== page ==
Author: Greg Austin, EastWest Institute
In February 2014 Chinese President Xi Jingping declared his intent to do everything necessary for China to become a cyber power. Since then Xi and his government have been hyperactive on all relevant fronts: political, legal, economic, organisational and diplomatic. The Chinese leadership’s attention became even more focused on cyber issues in May 2014 when the United States indicted five Chinese military personnel for cyber espionage involving commercial secrets of US-based corporations.
But, as documented in my 2014 book Cyber Policy in China, Xi’s cyber focus had been decades in the making. China has been struggling since 1983 to overcome its technological backwardness for the information economy and, since around 2000, for a potential cyber war.
Xi’s government has taken many measures to turn China into a cyber power. In September 2014, Xi told the country that it needed a new cyber military strategy. In December 2014, the government introduced new regulations for cyber security intended to help promote the rapid growth of China’s domestic cyber-security industry. In May 2015, China issued a new military strategy in which the government declared for the first time in such a document the idea that ‘[o]uter space and cyber space have become new commanding heights in strategic competition among all parties’.
Also in May, the National People’s Congress released a draft bill on National Security, which — according to Xinhua — gives cyber security a special place in its provisions for strengthening government controls over foreign technologies and related investment in China. The bill passed in July 2015, the same month China released a draft law on network security with sweeping new provisions on control of foreign technologies and data management.
Accumulating reports of China’s continuing success in cyber espionage against the United States, such as the recent theft of private data held by the Office of Personnel Management on more than 20 million U.S. citizens, might also be taken as evidence of rapid progress towards Xi’s ambition.
Yet, when the World Economic Forum published its annual Network Readiness Index in April 2015 comparing the cyber capability of 143 countries, China was still sitting in 62nd place, the same spot it occupied the previous year. This was down from 36th place in 2011 and lower than countries like Jordan, Mauritius and Costa Rica. (China’s low position is due, in part, to the per capita comparisons in the index that distort the relative wealth and technological capabilities of countries.)
China has, of course, made great strides, but the United States, Japan, Korea, Singapore and Europe have raced ahead as well. As noted by China 2030, a 2012 joint report by the World Bank and the Chinese government’s Development Research Center, ‘innovation at the technology frontier is quite different in nature from simply catching up technologically’.
From the techno-nationalist frame in which many Chinese view cyber power, as do those in the West suspicious of China, these developments might seem ominous and a possible presage to some sort of confrontation between China and the more powerful West. Chinese leaders have definitely become more fearful of ‘hostile Western influences’ and are very anxious to overcome their technological inferiority through greater indigenisation of cyber-related industries.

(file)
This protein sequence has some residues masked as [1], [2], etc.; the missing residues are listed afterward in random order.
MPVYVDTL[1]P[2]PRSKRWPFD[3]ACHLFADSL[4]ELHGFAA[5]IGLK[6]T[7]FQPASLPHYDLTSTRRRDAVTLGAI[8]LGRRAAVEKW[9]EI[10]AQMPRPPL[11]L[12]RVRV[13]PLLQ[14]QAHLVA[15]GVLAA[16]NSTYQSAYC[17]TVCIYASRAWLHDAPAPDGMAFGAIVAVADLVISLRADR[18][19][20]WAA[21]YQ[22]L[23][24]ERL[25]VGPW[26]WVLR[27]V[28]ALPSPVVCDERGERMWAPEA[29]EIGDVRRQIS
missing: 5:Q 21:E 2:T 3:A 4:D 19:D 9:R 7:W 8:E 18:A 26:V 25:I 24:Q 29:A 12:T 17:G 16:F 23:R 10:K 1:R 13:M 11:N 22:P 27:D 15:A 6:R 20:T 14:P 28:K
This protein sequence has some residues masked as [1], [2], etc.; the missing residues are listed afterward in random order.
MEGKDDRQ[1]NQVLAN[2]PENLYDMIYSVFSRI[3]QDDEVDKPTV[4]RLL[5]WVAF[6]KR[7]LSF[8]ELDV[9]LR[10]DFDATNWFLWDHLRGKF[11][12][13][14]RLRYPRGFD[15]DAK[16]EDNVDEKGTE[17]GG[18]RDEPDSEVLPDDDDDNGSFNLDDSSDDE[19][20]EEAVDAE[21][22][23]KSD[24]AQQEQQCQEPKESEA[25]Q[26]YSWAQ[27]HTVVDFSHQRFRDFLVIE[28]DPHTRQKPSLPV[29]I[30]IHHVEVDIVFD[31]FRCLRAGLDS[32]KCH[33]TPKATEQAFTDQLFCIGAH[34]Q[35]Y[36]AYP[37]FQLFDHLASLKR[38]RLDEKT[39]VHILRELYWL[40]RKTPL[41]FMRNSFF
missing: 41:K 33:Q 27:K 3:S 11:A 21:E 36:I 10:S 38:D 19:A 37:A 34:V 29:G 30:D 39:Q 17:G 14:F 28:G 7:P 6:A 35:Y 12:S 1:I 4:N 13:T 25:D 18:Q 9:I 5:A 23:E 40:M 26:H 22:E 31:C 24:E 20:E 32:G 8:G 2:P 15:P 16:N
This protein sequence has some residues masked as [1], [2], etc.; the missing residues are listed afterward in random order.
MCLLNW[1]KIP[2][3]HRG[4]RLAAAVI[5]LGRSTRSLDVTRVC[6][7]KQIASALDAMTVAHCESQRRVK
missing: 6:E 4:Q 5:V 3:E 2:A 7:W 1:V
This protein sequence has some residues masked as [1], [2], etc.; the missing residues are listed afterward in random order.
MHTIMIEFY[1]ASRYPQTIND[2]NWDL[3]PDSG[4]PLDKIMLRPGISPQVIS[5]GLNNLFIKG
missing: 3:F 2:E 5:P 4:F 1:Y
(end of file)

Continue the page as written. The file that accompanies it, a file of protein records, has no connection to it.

But this reading would not represent the totality of the Chinese leadership’s position on the balance to be struck between China’s aspirations for sovereign capabilities and a globalised cyber industrial complex.
On the one hand, even a superficial reading of new Chinese laws and draft bills on cyber policy, reveals unusual attention to the importance of international economic relations. Chinese leaders know that the country’s cyber sector will remain highly dependent on foreign technology transfer and investment from the most advanced countries for many years, probably decades.
On the other hand, in spite of reports of a blacklist of US-based companies that have been named publicly by Edward Snowden as participating in cyber espionage against China, China continues to solicit and accept massive investments from these companies. For example, during a June 2015 visit to China, Cisco’s incoming CEO, Chuck Robbins, announced that the company would invest US$10 billion in China — a move that was widely seen as an effort to rebuild trust with the country.
In 2015 China also signed up (unofficially) to expansive new norms (or normative principles) elaborated by the UN Group of Governmental Experts on cooperative relations in cyber space. The political weight of China’s support for these prinicples is reflected in a formal agreement with Russia, in which the two countries agree not to undertake actions like ‘unlawful use or unsanctioned interference in the information resources of the other side, particularly through computer attack’.
China’s formal position is that national security in cyber space can only be achieved through international collaboration, not just with the 60 or so like-minded countries — such as Russia — that support Chinese positions in international forums, but also with the technology-leading countries, like the United States and Japan, and their partners in Europe.
Greg Austin is a professorial fellow at the EastWest Institute in New York and a Visiting Professor in the Australian Centre for Cyber Security at the Australian Defence Force Academy.